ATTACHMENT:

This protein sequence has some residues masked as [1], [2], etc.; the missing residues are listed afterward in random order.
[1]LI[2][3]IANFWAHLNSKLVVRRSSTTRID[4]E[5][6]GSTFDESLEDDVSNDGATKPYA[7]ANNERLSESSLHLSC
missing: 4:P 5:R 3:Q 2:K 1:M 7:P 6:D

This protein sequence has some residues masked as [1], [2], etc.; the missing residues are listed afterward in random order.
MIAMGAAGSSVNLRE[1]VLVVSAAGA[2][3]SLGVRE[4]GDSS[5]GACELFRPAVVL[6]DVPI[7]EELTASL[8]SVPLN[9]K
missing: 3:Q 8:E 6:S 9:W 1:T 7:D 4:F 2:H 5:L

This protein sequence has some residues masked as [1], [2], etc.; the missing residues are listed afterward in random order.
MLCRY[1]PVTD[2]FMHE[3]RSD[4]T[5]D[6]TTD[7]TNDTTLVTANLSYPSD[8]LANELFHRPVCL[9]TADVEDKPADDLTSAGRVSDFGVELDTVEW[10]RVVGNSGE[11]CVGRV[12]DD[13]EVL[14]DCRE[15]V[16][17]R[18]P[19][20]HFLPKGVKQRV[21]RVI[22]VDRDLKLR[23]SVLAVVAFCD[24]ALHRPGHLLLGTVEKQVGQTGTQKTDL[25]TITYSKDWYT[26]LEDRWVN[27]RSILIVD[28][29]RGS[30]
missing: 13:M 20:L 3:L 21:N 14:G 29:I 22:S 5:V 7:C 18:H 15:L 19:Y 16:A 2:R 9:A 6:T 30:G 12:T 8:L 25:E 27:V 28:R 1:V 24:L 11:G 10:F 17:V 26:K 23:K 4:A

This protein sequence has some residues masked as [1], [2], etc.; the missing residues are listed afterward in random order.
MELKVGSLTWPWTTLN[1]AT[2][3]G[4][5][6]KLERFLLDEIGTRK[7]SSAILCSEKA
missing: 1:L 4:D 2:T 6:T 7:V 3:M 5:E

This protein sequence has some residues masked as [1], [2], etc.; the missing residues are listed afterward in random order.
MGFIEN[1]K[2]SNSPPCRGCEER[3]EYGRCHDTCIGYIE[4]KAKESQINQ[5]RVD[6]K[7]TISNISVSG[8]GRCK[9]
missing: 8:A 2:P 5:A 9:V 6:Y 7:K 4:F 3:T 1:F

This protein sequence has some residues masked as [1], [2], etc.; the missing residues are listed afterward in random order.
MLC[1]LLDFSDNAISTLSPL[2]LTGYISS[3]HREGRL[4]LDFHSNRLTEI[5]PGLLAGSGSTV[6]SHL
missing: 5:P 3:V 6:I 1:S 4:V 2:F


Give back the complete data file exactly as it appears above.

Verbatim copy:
This protein sequence has some residues masked as [1], [2], etc.; the missing residues are listed afterward in random order.
[1]LI[2][3]IANFWAHLNSKLVVRRSSTTRID[4]E[5][6]GSTFDESLEDDVSNDGATKPYA[7]ANNERLSESSLHLSC
missing: 4:P 5:R 3:Q 2:K 1:M 7:P 6:D

This protein sequence has some residues masked as [1], [2], etc.; the missing residues are listed afterward in random order.
MIAMGAAGSSVNLRE[1]VLVVSAAGA[2][3]SLGVRE[4]GDSS[5]GACELFRPAVVL[6]DVPI[7]EELTASL[8]SVPLN[9]K
missing: 3:Q 8:E 6:S 9:W 1:T 7:D 4:F 2:H 5:L

This protein sequence has some residues masked as [1], [2], etc.; the missing residues are listed afterward in random order.
MLCRY[1]PVTD[2]FMHE[3]RSD[4]T[5]D[6]TTD[7]TNDTTLVTANLSYPSD[8]LANELFHRPVCL[9]TADVEDKPADDLTSAGRVSDFGVELDTVEW[10]RVVGNSGE[11]CVGRV[12]DD[13]EVL[14]DCRE[15]V[16][17]R[18]P[19][20]HFLPKGVKQRV[21]RVI[22]VDRDLKLR[23]SVLAVVAFCD[24]ALHRPGHLLLGTVEKQVGQTGTQKTDL[25]TITYSKDWYT[26]LEDRWVN[27]RSILIVD[28][29]RGS[30]
missing: 13:M 20:L 3:L 21:N 14:G 29:I 22:S 5:V 7:C 18:H 15:L 19:Y 16:A 2:R 9:A 6:T 30:G 12:T 8:L 25:E 27:V 28:R 1:V 24:L 11:G 10:F 17:V 26:K 23:K 4:A

This protein sequence has some residues masked as [1], [2], etc.; the missing residues are listed afterward in random order.
MELKVGSLTWPWTTLN[1]AT[2][3]G[4][5][6]KLERFLLDEIGTRK[7]SSAILCSEKA
missing: 1:L 4:D 2:T 6:T 7:V 3:M 5:E

This protein sequence has some residues masked as [1], [2], etc.; the missing residues are listed afterward in random order.
MGFIEN[1]K[2]SNSPPCRGCEER[3]EYGRCHDTCIGYIE[4]KAKESQINQ[5]RVD[6]K[7]TISNISVSG[8]GRCK[9]
missing: 8:A 2:P 5:A 9:V 6:Y 7:K 4:F 3:T 1:F

This protein sequence has some residues masked as [1], [2], etc.; the missing residues are listed afterward in random order.
MLC[1]LLDFSDNAISTLSPL[2]LTGYISS[3]HREGRL[4]LDFHSNRLTEI[5]PGLLAGSGSTV[6]SHL
missing: 5:P 3:V 6:I 1:S 4:V 2:F